Papal arrival and Welcome Ceremony at Guanabara

  

(Vatican Radio) Pope Francis arrived in Rio de Janeiro, Brazil, on Monday, beginning a week-long Apostolic visit to mark the twenty-eighth World Youth Day. After a brief formal greeting at Rio’s Galeão airport, the Holy Father proceeded to Guanabara Palace for the official Welcoming Ceremony, where he was received by the President of Brazil, Dilma Vana Rousseff Linhares, the Governor of Rio State, Sergio Cabral Filho, and the Mayor of the city of Rio de Janeiro, Eduardo Paes.

In her formal remarks, the President expressed joy and gratitude at the Holy Father’s visit. The Holy Father returned those sentiments, and placed his visit in the context of World Youth Day. The Holy Father went on to offer particular encouragement to the young participants, to their families, and to those responsible for forming and empowering the new generation to take up their responsibilities as the future leaders of humanity.

After the exchange of speeches, the Pope and the President retired for a private meeting, during which Francis presented Mrs. Rousseff with a mosaic realized by the Vatican Mosaic Studio according to the centuries-old techniques used to apply the mosaics in St. Peter’s Basilica, and depicting a panoramic view of Rio from just behind and above the great Statue of Christ the Redeemer.

Here below is the full text of Pope Francis’ remarks:

Madam President, Distinguished Authorities, Brethren and Friends!

In his loving providence, God wished that the first international trip of my pontificate should take me back to my beloved Latin America, specifically to Brazil, a country proud of its links to the Apostolic See and of its deep sentiments of faith and friendship that have always kept it united in a special way to the Successor of Peter. I am grateful for this divine benevolence.
I have learned that, to gain access to the Brazilian people, it is necessary to pass through its great heart; so let me knock gently at this door. I ask permission to come in and spend this week with you. I have neither silver nor gold, but I bring with me the most precious thing given to me: Jesus Christ! I have come in his name, to feed the flame of fraternal love that burns in every heart; and I wish my greeting to reach one and all: The peace of Christ be with you!

I cordially greet the President and the distinguished members of her government. I thank her for her warm welcome and for the words by which she expressed the joy of all Brazilians at my presence in their country. I also greet the state governor who is hosting us in the government palace, and the mayor of Rio de Janeiro, as well as the members of the Diplomatic Corps accredited to the government of Brazil, the other authorities present and all those who worked hard to make my visit here a reality.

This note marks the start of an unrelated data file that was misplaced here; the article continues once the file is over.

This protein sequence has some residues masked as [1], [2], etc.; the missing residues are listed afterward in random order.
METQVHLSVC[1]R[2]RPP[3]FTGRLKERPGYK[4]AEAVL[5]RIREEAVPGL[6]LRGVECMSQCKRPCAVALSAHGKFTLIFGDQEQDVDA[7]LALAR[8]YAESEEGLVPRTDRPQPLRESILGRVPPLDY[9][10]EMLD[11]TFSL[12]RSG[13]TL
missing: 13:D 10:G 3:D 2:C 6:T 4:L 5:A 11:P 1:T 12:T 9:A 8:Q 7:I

I would like to greet affectionately my brother bishops, to whom falls the serious task of guiding God’s flock in this vast country, as well as their beloved local churches. With this visit, I wish to pursue the pastoral mission proper to the Bishop of Rome of confirming my brothers in their faith in Christ, of encouraging them to give an account of the reasons for the hope which comes from him, and of inspiring them to offer everyone the inexhaustible riches of his love.
As you know, the principal reason for my visit to Brazil goes beyond its borders. I have actually come for World Youth Day. I am here to meet young people coming from all over the world, drawn to the open arms of Christ the Redeemer. They want to find a refuge in his embrace, close to his heart, to listen again to his clear and powerful appeal: “Go and make disciples of all nations”.
These young people are from every continent, they speak many languages, they bring with them different cultures, and yet they also find in Christ the answer to their highest aspirations, held in common, and they can satisfy the hunger for a pure truth and an authentic love which binds them together in spite of differences.
Christ offers them space, knowing that there is no force more powerful than the one released from the hearts of young people when they have been conquered by the experience of friendship with him. Christ has confidence in young people and entrusts them with the very future of his mission, “Go and make disciples”. Go beyond the confines of what is humanly possible and create a world of brothers and sisters! And young people have confidence in Christ: they are not afraid to risk for him the only life they have, because they know they will not be disappointed.
As I begin my visit to Brazil, I am well aware that, in addressing young people, I am also speaking to their families, their local and national church communities, the societies they come from, and the men and women upon whom this new generation largely depends.
Here it is common for parents to say, “Our children are the apple of our eyes”. How beautiful is this expression of Brazilian wisdom, which applies to young people an image drawn from our eyes, which are the window through which light enters into us, granting us the miracle of sight! What would become of us if we didn’t look after our eyes? How could we move forward? I hope that, during this week, each one of us will ask ourselves this thought-provoking question.